What to Pack for a Family Skiing Trip with Children – I was panicking taking the kids on their first ski trip – worried they’d freeze their tiny asses off. So whether you’re a newbie to skiing, or a pro, here’s a quick list to help with packing. Please learn from my mistakes! Any other suggestions, just drop me a line. *Contains affiliate links
Let’s get started – To keep warm whilst skiing all that’s needed for kids, day to day, is a vest, long-sleeved top, jumper, leggings, trousers, waterproof coat, trousers, gloves and snood. Because you wear the same outdoor gear every day, the kids clothing underneath remains clean, so you need to pack far less than I did. 2-3 pairs of trousers, 2-3 tops and 2-3 jumpers is loads for a week. Children don’t sweat, and if they can’t spill food on their clothes then you really don’t need lots of outfits. So here’s a break down.
For All the Family – What to Pack for a Family Skiing Trip with Children
Waterproof coat and trousers – obviously. The kids and grown-ups will live in these for most of the holiday. I kitted the kids out in brightly coloured Dare2B gear for my kids (click on the banner below if you like the look of their stuff). It made them so much easier to spot on the mountain, and it wasn’t too expensive. Coats, with pockets for the ski-lift-pass are also handy.
Leggings to go under trousers – I bought girls’ black and navy leggings for the boys for a couple of quid. Why pay more for male ‘sports’ leggings when nobody sees them and you can’t tell the difference? Wear the leggings under trousers as an additional layer. We somehow forgot our youngest’s waterproof trousers, but because he had leggings and thick trousers he was fine.
Padded Mittens – Essential. Warm hands make a huge difference. I find big padded mittens warmer than padded gloves. Bring a second pair of normal gloves to wear under these if you wish.
Winter Socks – Pull a pair of thick socks over normal socks, this keeps the feet cosy, and stops the ski boots rubbing or causing blisters. I brought two pairs of thicks socks for each child – my children are so young their wee feet don’t smell!
Ski Goggles – I bought goggles for the boys in the sales. They LOVED wearing them. I didn’t wear any, and I’m sure my children could have done without, but they adored them. When snow’s flying in your face goggles are kinda handy.
Snood or Hooded Top – anything to keep the back of the neck warm, and stop a cold gap between the coat and the helmet.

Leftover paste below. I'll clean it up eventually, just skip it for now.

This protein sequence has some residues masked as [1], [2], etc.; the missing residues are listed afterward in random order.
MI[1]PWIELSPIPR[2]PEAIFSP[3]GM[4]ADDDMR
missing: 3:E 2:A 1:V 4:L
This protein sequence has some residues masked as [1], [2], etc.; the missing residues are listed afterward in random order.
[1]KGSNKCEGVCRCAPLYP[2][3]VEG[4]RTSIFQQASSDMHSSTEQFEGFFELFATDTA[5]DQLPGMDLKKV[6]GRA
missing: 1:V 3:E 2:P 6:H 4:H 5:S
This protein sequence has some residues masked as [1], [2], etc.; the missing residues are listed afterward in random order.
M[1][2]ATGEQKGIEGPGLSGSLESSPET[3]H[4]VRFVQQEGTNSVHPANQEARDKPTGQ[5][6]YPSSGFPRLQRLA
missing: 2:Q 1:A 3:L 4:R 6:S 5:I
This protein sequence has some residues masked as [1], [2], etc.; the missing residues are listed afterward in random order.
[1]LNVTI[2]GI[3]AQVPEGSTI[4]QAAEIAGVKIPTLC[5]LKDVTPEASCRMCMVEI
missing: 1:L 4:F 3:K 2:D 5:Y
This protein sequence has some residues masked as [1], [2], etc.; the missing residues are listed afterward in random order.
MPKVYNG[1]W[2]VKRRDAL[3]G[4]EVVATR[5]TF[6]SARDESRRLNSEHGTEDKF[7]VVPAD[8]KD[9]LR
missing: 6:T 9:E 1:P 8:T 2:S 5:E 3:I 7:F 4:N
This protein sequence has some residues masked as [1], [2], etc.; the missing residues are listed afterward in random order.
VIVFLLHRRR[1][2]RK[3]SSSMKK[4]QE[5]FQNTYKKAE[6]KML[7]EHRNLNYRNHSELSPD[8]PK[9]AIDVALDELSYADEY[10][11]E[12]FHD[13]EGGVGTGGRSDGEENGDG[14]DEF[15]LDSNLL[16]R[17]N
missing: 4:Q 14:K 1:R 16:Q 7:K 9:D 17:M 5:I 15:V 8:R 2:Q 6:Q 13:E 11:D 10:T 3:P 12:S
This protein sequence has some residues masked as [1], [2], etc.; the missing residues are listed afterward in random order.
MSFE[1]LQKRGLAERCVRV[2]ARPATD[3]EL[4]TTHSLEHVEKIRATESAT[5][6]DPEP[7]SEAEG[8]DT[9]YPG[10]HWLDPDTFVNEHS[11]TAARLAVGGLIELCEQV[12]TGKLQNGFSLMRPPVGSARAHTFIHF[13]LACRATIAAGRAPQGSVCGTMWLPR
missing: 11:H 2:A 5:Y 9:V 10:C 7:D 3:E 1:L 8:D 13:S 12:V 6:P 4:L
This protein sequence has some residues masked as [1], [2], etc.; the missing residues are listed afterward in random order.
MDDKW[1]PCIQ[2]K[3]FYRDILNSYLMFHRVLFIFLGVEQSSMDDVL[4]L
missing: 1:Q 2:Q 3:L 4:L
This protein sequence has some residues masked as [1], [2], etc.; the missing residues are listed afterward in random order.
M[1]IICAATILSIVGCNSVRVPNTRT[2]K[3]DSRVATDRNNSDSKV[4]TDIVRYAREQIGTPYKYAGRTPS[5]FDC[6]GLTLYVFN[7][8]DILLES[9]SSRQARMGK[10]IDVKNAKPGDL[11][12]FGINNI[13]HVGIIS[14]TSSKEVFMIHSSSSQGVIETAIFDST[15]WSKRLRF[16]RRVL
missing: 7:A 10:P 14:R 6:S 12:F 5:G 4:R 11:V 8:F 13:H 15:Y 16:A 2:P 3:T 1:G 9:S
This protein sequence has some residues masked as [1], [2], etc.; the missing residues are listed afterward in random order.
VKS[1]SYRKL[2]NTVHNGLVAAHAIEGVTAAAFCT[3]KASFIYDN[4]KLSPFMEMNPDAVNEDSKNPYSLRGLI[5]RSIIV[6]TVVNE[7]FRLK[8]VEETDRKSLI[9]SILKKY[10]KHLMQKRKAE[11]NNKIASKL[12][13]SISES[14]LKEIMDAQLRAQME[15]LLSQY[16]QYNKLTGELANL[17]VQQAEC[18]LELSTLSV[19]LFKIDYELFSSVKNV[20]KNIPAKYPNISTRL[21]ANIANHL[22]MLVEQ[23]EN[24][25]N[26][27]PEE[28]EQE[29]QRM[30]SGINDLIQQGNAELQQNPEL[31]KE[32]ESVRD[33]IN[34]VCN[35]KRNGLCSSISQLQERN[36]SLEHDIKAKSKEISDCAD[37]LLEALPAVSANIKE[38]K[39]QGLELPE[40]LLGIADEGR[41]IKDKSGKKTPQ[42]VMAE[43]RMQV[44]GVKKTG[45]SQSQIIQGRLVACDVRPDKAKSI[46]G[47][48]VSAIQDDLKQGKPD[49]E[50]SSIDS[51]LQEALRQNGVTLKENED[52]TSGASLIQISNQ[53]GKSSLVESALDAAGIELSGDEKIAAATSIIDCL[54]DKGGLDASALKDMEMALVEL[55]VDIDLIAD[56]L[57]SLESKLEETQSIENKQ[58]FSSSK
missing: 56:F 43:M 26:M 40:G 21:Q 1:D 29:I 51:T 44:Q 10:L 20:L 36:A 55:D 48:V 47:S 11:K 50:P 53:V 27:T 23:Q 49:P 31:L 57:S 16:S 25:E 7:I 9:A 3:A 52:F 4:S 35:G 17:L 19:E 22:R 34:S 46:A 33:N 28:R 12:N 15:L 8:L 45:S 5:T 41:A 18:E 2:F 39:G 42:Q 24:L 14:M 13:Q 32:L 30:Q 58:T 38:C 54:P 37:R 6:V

Hotel/Indoor Shoes – If you can ski to the door you only need one pair of outdoor shoes, and you’ll barely use those. I packed hiking boots and Timberlands for me, plus boots and snow boots for the boys. It would have been better to have only one pair of outdoor shoes, and a light shoe for the hotel. If your hotel has a pool, pulling on a huge pair of boots after swimming isn’t ideal. Trainers, plimsolls or loafers would have been more useful.
Dinner Clothes – If you’re eating in a chalet this might not be required, but we were in a hotel so it was nice to make a bit of an effort for dinner.
Ski resorts have a casual vibe, but a couple of smarter outfits for dinner make a difference. We made the most of a couple of plaid shirts for the boys, and soft knits and skirts for mummy.
Skis, Helmets & Boots – We rented this gear. Kids grow so fast it made no sense to buy it and pay extra fees to airlines to transport it. Dedicated skiers will prefer to invest.
For Grown Ups – What to Pack for a Family Skiing Trip with Children
Again, I’d packed too way many jumpers. As adults sweat more when they exercise it’s all about the base layers. Here’s what I’d add for adults.
T-shirts and/or Long Sleeve Tops – Your jumper will remain fresh, but a clean under layer for each day is required.
Jumper – One chunky knit would probably last the week, but if you like a bit of variety 2-3 is ample.
Leggings/Skinny Jeans/Jeggings – To go under your ski pants. 2-3 pairs is fine, depending on how hot and bothered you’re likely to get.
Pants and Socks – Two pairs of underwear/socks a day. After skiing most adults hit the shower or the pool, and it’s preferable to pull on clean under clothes.
If Travelling to Norway
Alcohol – It’s definitely worth packing a few bottles of wine. We certainly did, and it saved us a fortune as alcohol is hugely expensive in Norway. You can buy drinks in duty free at the airport, but even that didn’t seem particularly good value, compared to a few nice bottles from home. Click here to check current customs regulations.
Snacks – Food is also hugely expensive in Norway compared to the UK. For example, a Norwegian version of a KitKat was over £3. Cereal bars, peanuts, chocolate, gingerbread, cartons of fruit juice, anything to keep us going and save a few pennies.
Things I Brought but Didn’t Need
Handwarmers – We only stayed out on the hill for a couple of hours at a time, so we were never cold enough to require these. It was quite reassuring knowing they were an option though.
Loads of Jumpers – I packed about 5 jumpers per person, figuring skiing was cold!
Thin gloves – I brought thin gloves to go under our padded ski mittens/gloves. I worried the kids would need two pairs of gloves, but one big pair did the trick.
Hopefully you will pack perfectly. Enjoy the snow!